Advertisement

Journal of Neural Transmission

, Volume 126, Issue 12, pp 1667–1677 | Cite as

Theta burst stimulation for the treatment of obsessive–compulsive disorder: a pilot study

  • Antonino Naro
  • Luana Billeri
  • Antonino Cannavò
  • Rosaria De Luca
  • Simona Portaro
  • Placido Bramanti
  • Rocco Salvatore CalabròEmail author
Psychiatry and Preclinical Psychiatric Studies - Original Article
  • 65 Downloads

Abstract

A non-negligible part of patients with obsessive–compulsive disorder (OCD) experiences inadequate response to pharmacological and cognitive therapies. Therefore, new approaches are required to overcome this problem. The present pilot study estimates the capacity of theta burst stimulation (TBS) in reducing OCD symptoms, also focusing on the neurophysiological basis of TBS aftereffects. Ten patients with OCD who were unsatisfactorily responsive to the pharmacological and neuropsychological treatment, participated to the present randomized crossover pilot study, in which they were subjected to a real or sham intermittent TBS (iTBS) paradigm over the left dorsolateral prefrontal cortex (L-DLPFC) as add-on treatment. They were randomly assigned to a real or sham iTBS in a 1:1 allocation ratio. Patients received the TBS treatment every morning, 5 days a week for 1 month, and were clinically and electrophysiologically evaluated (EEG phase synchronization and coherence) before, immediately after (T0), and one (T1), three (T3) and six (T6) months after the end of the TBS treatment. Then, each patient was subjected to the alternative treatment (that was not practiced before), and followed up to 6 months. We found that all the patients improved in OCD symptomatology up to T1, while four among them improved up to T3. These patients were those showing a more extensive reshape of frontal areas phase synchronization and frontoparietal coherence compared to the other participants. Our pilot study suggests that iTBS over L-DLPFC may represent a feasible approach to improve OCD symptoms. The efficacy of iTBS seems to depend on the extent of frontal and frontoparietal connectivity modulation.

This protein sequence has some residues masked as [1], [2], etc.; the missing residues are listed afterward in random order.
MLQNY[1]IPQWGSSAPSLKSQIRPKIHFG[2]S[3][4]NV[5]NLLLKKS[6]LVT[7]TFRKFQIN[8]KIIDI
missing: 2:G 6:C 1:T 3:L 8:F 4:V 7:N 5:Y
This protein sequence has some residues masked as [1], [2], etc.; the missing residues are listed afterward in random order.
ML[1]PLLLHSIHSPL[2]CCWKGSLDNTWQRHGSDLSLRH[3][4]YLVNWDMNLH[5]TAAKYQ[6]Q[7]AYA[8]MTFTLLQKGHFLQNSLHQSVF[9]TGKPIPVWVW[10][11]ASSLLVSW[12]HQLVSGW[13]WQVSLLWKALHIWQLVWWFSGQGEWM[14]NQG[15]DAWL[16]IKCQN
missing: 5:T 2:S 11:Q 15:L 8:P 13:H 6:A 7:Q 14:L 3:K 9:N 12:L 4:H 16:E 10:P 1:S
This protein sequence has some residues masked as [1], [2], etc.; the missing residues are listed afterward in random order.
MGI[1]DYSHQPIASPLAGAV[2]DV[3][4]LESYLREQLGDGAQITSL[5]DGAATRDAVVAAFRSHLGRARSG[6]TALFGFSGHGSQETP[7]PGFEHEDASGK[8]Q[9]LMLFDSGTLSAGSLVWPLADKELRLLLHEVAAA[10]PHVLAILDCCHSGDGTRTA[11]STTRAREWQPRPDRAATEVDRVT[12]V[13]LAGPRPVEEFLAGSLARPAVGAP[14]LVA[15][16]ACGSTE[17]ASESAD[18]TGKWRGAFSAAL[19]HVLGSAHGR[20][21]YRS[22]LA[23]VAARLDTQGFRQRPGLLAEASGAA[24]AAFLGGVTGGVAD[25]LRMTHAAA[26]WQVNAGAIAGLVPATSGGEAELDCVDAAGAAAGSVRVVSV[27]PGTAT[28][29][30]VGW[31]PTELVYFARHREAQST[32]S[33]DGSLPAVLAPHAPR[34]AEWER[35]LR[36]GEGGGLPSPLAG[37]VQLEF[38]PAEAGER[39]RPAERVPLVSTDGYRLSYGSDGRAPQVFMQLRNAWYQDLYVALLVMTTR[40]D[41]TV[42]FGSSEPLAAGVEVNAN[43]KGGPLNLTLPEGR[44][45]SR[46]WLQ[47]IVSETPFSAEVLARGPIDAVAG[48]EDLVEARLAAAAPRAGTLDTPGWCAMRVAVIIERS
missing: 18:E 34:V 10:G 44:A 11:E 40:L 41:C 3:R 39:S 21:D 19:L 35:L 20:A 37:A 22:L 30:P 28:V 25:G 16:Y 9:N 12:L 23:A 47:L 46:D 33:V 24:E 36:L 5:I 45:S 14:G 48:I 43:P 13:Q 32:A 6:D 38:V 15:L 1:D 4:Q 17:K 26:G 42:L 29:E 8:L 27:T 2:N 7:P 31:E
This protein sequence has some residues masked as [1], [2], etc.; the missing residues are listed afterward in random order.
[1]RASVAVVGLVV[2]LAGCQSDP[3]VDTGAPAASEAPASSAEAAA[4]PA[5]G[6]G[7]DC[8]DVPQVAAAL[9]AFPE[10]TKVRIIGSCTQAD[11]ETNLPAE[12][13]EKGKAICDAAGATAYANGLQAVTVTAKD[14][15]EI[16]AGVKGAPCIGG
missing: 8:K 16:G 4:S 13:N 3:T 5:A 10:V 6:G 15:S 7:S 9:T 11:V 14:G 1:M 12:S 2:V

Keywords

Obsessive–compulsive disorder Theta burst stimulation Coherence Connectivity Dorsolateral-prefrontal cortex Cortico-striato-thalamo-cortical network